The following is a true story about a client I had who was almost the victim of a very clever fraud. Please read this and forward it on to anybody you think might be at risk.
My client was alerted to the fact she had a problem by a call from her financial adviser, telling her that "the check was ready and would be mailed that afternoon". What check? Well, the one for $85,000.00 to the contractor for home repairs. The financial adviser had received an email from my client's real email address, addressed specifically to her, instructing her to send a check to a name and address to finance a remodeling project. The only problem is, of course, my client hadn't authorized any such thing.
The first thing I did was review my client's email history. Fortunately she uses Gmail, which has a very nice feature - the ability to check where the ten most recent logins to the account have occurred, and what devices are currently connected. I checked her account activity and saw that "she" was connected in three locations - Massachusetts (her home), New Jersey, and Malaysia.
A quick scan made it clear to me that my client didn't have a virus infection on her computer. instead, her email credentials had most likely been stolen during a trip the previous week, when she used the public WiFi in her hotel to check her email. The criminals were very smart - they read though her emails to identify her financial adviser, used her account to send an email to the exact right person, and asked for a "reasonable" amount for a legitimate sounding purpose. They almost got away with it - their approach is very scary.
Almost immediately after helping her, I started writing this email, to try to keep any of you from being in the same situation. Here are my recommendations to all of you.
Don't Trust Public Wifi
Public WiFi includes the wireless connections in your hotel room, at Starbucks or Panera Bread, at the airport - really any place that is not your home. For a number of reasons it is inherently insecure. You can certainly use those connections to surf the web, check the news, or watch a video. But don't use them to log into your email, your financial institutions, or any other site that you wouldn't want hacked.
So how do you check your email or your finances on the road? The easiest and safest thing to do is to use your phone's data connection, which uses a totally different type of network. If you are more comfortable using your computer, see if you can set your phone up as a wireless hotspot, which provides your own private WiFi network, using your phone's data plan. Remember, it's not the phone itself that's safe - it's using the phone's data. If your phone is connected to a public WiFi network it's just as vulnerable as your computer.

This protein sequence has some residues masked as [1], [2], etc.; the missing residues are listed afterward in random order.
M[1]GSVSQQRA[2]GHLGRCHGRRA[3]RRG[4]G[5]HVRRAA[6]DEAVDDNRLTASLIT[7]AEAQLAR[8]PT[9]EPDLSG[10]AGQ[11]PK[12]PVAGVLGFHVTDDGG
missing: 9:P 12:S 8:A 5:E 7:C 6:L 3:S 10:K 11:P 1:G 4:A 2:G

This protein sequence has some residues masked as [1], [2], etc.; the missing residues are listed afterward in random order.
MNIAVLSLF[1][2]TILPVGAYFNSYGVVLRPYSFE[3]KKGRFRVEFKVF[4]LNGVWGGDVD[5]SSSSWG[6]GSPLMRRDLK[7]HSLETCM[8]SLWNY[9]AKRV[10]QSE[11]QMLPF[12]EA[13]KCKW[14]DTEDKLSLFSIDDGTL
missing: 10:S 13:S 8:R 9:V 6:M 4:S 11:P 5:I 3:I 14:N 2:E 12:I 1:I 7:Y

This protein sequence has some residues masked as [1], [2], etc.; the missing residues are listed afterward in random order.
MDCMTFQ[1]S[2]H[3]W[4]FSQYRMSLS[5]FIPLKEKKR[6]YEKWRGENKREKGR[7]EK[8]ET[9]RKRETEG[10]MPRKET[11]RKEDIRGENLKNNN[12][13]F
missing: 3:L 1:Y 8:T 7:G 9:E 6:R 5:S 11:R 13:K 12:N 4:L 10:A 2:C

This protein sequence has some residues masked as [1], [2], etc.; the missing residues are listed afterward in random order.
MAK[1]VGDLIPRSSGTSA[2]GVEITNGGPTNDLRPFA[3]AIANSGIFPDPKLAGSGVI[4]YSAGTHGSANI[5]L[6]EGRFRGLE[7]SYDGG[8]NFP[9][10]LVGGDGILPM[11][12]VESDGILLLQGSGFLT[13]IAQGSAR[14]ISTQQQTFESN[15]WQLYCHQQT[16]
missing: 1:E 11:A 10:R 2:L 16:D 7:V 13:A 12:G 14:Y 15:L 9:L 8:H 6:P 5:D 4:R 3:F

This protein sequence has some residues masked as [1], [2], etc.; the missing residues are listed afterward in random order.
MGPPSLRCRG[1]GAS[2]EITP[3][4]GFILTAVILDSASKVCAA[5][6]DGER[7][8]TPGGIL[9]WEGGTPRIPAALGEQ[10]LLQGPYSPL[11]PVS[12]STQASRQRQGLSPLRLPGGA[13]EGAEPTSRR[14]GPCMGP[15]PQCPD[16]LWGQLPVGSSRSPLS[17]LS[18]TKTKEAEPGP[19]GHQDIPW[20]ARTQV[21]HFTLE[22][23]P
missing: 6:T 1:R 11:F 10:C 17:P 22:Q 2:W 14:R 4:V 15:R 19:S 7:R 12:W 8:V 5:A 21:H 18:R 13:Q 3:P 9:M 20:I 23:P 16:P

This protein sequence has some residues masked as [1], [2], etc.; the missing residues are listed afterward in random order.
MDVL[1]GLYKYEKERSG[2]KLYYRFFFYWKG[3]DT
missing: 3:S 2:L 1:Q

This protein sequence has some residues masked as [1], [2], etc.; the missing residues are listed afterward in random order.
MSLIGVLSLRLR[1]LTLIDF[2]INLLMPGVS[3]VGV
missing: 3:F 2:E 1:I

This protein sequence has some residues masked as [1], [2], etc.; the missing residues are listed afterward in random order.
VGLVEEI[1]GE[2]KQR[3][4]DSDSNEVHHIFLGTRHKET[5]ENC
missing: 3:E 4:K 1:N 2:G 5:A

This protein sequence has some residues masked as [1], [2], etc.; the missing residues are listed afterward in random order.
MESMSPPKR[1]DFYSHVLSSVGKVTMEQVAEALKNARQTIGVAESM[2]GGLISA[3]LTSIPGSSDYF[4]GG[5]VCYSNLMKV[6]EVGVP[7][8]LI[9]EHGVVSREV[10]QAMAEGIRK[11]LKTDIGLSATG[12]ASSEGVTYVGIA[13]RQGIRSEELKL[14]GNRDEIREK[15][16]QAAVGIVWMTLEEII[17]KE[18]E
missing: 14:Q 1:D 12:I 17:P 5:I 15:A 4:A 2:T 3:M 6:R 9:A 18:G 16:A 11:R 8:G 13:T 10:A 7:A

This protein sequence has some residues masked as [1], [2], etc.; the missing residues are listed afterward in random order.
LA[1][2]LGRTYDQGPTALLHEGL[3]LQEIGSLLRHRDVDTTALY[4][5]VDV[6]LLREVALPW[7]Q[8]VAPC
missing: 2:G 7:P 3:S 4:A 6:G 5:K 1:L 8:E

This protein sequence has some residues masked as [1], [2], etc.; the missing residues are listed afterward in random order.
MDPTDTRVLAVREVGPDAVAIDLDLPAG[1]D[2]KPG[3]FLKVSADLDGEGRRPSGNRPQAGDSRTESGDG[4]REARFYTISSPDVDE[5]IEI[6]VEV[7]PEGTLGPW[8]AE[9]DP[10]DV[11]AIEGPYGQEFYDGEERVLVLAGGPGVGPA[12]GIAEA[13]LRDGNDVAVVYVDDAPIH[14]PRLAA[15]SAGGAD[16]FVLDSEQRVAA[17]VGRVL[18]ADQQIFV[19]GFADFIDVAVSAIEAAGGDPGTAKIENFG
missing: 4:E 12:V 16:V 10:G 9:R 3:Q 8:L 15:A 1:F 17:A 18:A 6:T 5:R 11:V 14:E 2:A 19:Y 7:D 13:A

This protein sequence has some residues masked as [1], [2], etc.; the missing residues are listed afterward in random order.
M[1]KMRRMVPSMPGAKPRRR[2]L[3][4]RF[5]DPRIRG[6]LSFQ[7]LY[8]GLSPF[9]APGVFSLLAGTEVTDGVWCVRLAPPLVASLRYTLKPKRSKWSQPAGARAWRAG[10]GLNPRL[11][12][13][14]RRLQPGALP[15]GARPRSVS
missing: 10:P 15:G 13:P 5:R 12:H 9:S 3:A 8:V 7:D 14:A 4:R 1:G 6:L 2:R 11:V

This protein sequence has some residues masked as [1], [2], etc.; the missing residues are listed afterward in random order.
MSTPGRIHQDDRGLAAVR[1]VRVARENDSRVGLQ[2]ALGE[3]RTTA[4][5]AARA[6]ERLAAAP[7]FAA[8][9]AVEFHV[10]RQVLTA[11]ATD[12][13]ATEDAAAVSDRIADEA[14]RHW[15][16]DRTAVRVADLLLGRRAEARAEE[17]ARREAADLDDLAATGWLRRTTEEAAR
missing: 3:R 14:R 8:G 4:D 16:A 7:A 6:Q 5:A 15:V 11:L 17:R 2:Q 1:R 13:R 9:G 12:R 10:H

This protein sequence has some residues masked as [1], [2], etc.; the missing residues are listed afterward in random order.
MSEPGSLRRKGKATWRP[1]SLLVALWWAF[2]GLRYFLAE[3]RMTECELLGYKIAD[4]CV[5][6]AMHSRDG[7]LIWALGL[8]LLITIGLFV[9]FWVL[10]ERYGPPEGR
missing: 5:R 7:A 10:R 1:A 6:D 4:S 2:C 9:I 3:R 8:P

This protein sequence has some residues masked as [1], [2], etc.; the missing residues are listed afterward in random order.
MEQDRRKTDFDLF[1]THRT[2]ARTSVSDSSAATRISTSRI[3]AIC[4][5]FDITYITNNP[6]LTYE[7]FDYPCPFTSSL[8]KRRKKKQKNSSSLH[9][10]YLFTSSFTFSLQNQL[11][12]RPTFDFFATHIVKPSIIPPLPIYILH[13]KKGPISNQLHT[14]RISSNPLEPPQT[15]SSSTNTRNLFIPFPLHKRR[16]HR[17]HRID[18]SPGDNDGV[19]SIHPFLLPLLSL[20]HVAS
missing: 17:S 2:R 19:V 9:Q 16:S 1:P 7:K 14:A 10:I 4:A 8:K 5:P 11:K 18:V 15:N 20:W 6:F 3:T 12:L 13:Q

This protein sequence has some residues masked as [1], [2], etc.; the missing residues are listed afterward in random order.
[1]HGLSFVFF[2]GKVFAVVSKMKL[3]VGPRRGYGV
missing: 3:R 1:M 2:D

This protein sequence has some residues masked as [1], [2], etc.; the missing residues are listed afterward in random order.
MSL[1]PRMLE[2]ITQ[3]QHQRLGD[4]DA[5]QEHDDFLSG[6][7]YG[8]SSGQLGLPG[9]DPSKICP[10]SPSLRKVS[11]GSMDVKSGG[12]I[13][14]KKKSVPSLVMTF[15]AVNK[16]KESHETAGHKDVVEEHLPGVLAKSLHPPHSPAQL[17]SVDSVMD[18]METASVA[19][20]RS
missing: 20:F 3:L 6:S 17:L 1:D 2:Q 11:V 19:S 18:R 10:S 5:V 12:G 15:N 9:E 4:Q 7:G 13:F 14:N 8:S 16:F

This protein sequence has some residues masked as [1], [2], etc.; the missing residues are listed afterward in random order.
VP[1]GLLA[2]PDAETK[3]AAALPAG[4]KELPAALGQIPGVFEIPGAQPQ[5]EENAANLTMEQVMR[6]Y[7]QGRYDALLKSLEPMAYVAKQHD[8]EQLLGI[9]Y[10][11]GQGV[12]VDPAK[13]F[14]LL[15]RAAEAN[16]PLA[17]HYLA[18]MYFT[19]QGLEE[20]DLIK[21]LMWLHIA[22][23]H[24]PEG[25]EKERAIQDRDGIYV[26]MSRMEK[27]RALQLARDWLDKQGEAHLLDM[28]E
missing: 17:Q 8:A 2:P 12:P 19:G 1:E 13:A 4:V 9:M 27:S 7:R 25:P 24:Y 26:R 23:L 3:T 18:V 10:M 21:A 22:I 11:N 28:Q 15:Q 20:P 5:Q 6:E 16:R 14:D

Enable Two-Factor Authentication
I have written about this in the past, but I will bring it up again. If your email provider offers it this is the best defense you have against your account being misused.
Two-Factor Authentication means that, each time someone connects to your email account from a new device, they must provide TWO means of proving they are you. Typically those two means are 1. Your password, and 2. A code either texted to your cell phone or given to you via an automated phone call.
At this point the only email providers I know of which offer this are Gmail, Yahoo Mail, and Microsoft Mail (Hotmail and Outlook.com). And I'm not going to sugarcoat this - it's a pain in the neck to use, as many devices and programs aren't designed to enter a code, so they must use a workaround. However, if my client had had this enabled on her Gmail account the criminals could never have logged into her email to begin with, even after stealing her password.
I feel strongly enough about this level of protection to advise people who don't have accounts that offer it to create a Gmail or Outlook.com account specifically for financial communications, and let your financial advisers know that is the only account you will communicate with. If you need any help with this, please give me a call and we can set it up - it's worth it for the peace of mind, especially if you are a frequent traveler!
Set up transaction alerts for your financial accounts
Most banks and financial institutions offer this feature, but you have to set it up. Log into your accounts and look for account options. You should find a section where you can request either daily email or text transaction alerts, or alerts for any transaction over a certain dollar amount. I check my financial accounts daily but also use alerts to let me know if there is any unusual activity.
Don't Rely on Luck - Be Proactive!
My client was very lucky that her financial adviser chose to call her before mailing out the check. We changed her Gmail password, which disconnected the criminals from her account, and set up two factor authentication. We checked her other financial accounts, changed all of those passwords as well, and initiated a system of alerts. All of this took a little over an hour to accomplish, and gave her great peace of mind as she headed off overseas. If you are concerned that you may be at risk, please call me and we can put the same types of safeguards in place for you.